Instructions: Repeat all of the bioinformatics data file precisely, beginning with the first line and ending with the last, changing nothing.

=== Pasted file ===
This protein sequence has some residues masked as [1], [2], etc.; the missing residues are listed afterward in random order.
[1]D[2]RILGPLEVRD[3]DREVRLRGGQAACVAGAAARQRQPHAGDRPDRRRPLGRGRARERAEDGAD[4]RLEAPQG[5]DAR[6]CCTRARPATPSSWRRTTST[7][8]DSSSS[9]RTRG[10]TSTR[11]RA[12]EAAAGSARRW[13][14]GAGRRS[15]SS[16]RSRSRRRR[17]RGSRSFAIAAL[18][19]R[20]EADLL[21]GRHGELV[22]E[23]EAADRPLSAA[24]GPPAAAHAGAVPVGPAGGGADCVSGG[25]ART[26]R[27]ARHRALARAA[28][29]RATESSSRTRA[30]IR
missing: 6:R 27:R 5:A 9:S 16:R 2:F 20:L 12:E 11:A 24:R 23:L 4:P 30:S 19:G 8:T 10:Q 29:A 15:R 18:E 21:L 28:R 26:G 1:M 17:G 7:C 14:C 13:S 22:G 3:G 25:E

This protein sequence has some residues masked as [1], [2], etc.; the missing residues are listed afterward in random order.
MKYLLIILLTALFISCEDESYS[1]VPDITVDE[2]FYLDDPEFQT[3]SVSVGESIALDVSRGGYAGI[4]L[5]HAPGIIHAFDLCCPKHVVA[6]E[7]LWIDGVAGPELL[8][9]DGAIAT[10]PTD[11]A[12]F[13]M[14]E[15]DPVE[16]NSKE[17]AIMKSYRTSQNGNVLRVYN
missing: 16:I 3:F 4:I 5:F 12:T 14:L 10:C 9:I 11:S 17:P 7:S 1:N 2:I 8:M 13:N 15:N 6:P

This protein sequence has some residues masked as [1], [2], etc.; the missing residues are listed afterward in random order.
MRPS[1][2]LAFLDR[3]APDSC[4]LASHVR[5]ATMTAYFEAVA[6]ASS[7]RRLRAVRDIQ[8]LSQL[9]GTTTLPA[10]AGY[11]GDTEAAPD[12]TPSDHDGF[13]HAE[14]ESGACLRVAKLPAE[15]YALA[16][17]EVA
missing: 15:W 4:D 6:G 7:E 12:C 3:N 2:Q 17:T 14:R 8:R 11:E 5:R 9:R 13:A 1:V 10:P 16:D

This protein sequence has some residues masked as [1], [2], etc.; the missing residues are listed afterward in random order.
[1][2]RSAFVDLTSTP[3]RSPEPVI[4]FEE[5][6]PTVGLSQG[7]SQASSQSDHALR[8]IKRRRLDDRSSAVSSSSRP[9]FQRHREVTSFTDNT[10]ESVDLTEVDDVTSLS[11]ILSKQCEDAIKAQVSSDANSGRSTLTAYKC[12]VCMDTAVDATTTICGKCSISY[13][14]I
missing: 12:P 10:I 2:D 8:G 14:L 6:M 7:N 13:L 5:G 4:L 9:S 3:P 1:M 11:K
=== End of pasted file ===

This protein sequence has some residues masked as [1], [2], etc.; the missing residues are listed afterward in random order.
[1]D[2]RILGPLEVRD[3]DREVRLRGGQAACVAGAAARQRQPHAGDRPDRRRPLGRGRARERAEDGAD[4]RLEAPQG[5]DAR[6]CCTRARPATPSSWRRTTST[7][8]DSSSS[9]RTRG[10]TSTR[11]RA[12]EAAAGSARRW[13][14]GAGRRS[15]SS[16]RSRSRRRR[17]RGSRSFAIAAL[18][19]R[20]EADLL[21]GRHGELV[22]E[23]EAADRPLSAA[24]GPPAAAHAGAVPVGPAGGGADCVSGG[25]ART[26]R[27]ARHRALARAA[28][29]RATESSSRTRA[30]IR
missing: 6:R 27:R 5:A 9:S 16:R 2:F 20:L 12:E 11:A 24:R 23:L 4:P 30:S 19:G 8:T 10:Q 29:A 15:R 18:E 21:L 28:R 26:G 1:M 17:G 7:C 14:C 13:S 22:G 3:G 25:E

This protein sequence has some residues masked as [1], [2], etc.; the missing residues are listed afterward in random order.
MKYLLIILLTALFISCEDESYS[1]VPDITVDE[2]FYLDDPEFQT[3]SVSVGESIALDVSRGGYAGI[4]L[5]HAPGIIHAFDLCCPKHVVA[6]E[7]LWIDGVAGPELL[8][9]DGAIAT[10]PTD[11]A[12]F[13]M[14]E[15]DPVE[16]NSKE[17]AIMKSYRTSQNGNVLRVYN
missing: 16:I 3:F 4:I 5:F 12:T 14:L 10:C 9:I 11:S 17:P 7:S 1:N 2:I 8:M 13:N 15:N 6:P

This protein sequence has some residues masked as [1], [2], etc.; the missing residues are listed afterward in random order.
MRPS[1][2]LAFLDR[3]APDSC[4]LASHVR[5]ATMTAYFEAVA[6]ASS[7]RRLRAVRDIQ[8]LSQL[9]GTTTLPA[10]AGY[11]GDTEAAPD[12]TPSDHDGF[13]HAE[14]ESGACLRVAKLPAE[15]YALA[16][17]EVA
missing: 15:W 4:D 6:G 7:E 12:C 3:N 2:Q 17:T 14:R 8:R 11:E 5:R 9:R 13:A 1:V 10:P 16:D

This protein sequence has some residues masked as [1], [2], etc.; the missing residues are listed afterward in random order.
[1][2]RSAFVDLTSTP[3]RSPEPVI[4]FEE[5][6]PTVGLSQG[7]SQASSQSDHALR[8]IKRRRLDDRSSAVSSSSRP[9]FQRHREVTSFTDNT[10]ESVDLTEVDDVTSLS[11]ILSKQCEDAIKAQVSSDANSGRSTLTAYKC[12]VCMDTAVDATTTICGKCSISY[13][14]I
missing: 12:P 10:I 2:D 8:G 14:L 6:M 7:N 13:L 5:G 4:L 9:S 3:P 1:M 11:K